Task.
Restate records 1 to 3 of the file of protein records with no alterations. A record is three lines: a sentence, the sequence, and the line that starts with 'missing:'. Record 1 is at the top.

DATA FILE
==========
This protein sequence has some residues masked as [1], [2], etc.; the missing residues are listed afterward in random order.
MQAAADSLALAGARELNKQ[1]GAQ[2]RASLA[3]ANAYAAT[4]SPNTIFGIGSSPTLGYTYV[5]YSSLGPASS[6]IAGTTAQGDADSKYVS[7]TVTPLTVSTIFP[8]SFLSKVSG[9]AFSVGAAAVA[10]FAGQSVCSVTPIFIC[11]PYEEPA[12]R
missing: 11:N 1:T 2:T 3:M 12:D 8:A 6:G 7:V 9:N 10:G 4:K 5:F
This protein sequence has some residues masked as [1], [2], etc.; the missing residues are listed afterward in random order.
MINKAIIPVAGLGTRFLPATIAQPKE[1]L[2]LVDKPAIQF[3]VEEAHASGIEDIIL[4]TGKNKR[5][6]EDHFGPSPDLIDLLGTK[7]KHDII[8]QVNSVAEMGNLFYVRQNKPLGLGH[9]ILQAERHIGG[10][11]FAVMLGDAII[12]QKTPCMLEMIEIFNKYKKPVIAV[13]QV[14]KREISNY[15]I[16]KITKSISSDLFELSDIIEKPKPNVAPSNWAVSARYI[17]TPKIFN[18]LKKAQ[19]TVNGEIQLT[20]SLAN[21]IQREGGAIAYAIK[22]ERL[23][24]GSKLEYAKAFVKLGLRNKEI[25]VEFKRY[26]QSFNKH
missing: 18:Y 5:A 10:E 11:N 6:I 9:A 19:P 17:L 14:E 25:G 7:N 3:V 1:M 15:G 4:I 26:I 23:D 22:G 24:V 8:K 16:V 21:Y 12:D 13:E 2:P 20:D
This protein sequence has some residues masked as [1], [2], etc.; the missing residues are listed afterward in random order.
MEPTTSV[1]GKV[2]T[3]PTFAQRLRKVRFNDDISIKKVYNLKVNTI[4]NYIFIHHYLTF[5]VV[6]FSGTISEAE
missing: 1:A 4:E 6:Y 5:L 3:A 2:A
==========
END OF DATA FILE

This protein sequence has some residues masked as [1], [2], etc.; the missing residues are listed afterward in random order.
MQAAADSLALAGARELNKQ[1]GAQ[2]RASLA[3]ANAYAAT[4]SPNTIFGIGSSPTLGYTYV[5]YSSLGPASS[6]IAGTTAQGDADSKYVS[7]TVTPLTVSTIFP[8]SFLSKVSG[9]AFSVGAAAVA[10]FAGQSVCSVTPIFIC[11]PYEEPA[12]R
missing: 11:N 1:T 2:T 3:M 12:D 8:A 6:G 7:V 9:N 10:G 4:K 5:F
This protein sequence has some residues masked as [1], [2], etc.; the missing residues are listed afterward in random order.
MINKAIIPVAGLGTRFLPATIAQPKE[1]L[2]LVDKPAIQF[3]VEEAHASGIEDIIL[4]TGKNKR[5][6]EDHFGPSPDLIDLLGTK[7]KHDII[8]QVNSVAEMGNLFYVRQNKPLGLGH[9]ILQAERHIGG[10][11]FAVMLGDAII[12]QKTPCMLEMIEIFNKYKKPVIAV[13]QV[14]KREISNY[15]I[16]KITKSISSDLFELSDIIEKPKPNVAPSNWAVSARYI[17]TPKIFN[18]LKKAQ[19]TVNGEIQLT[20]SLAN[21]IQREGGAIAYAIK[22]ERL[23][24]GSKLEYAKAFVKLGLRNKEI[25]VEFKRY[26]QSFNKH
missing: 18:Y 5:A 10:E 11:N 6:I 9:A 19:P 17:L 14:E 25:G 7:N 3:V 1:M 15:G 4:I 26:I 23:D 22:G 24:V 8:K 16:V 21:Y 12:D 13:E 2:P 20:D
This protein sequence has some residues masked as [1], [2], etc.; the missing residues are listed afterward in random order.
MEPTTSV[1]GKV[2]T[3]PTFAQRLRKVRFNDDISIKKVYNLKVNTI[4]NYIFIHHYLTF[5]VV[6]FSGTISEAE
missing: 1:A 4:E 6:Y 5:L 3:A 2:A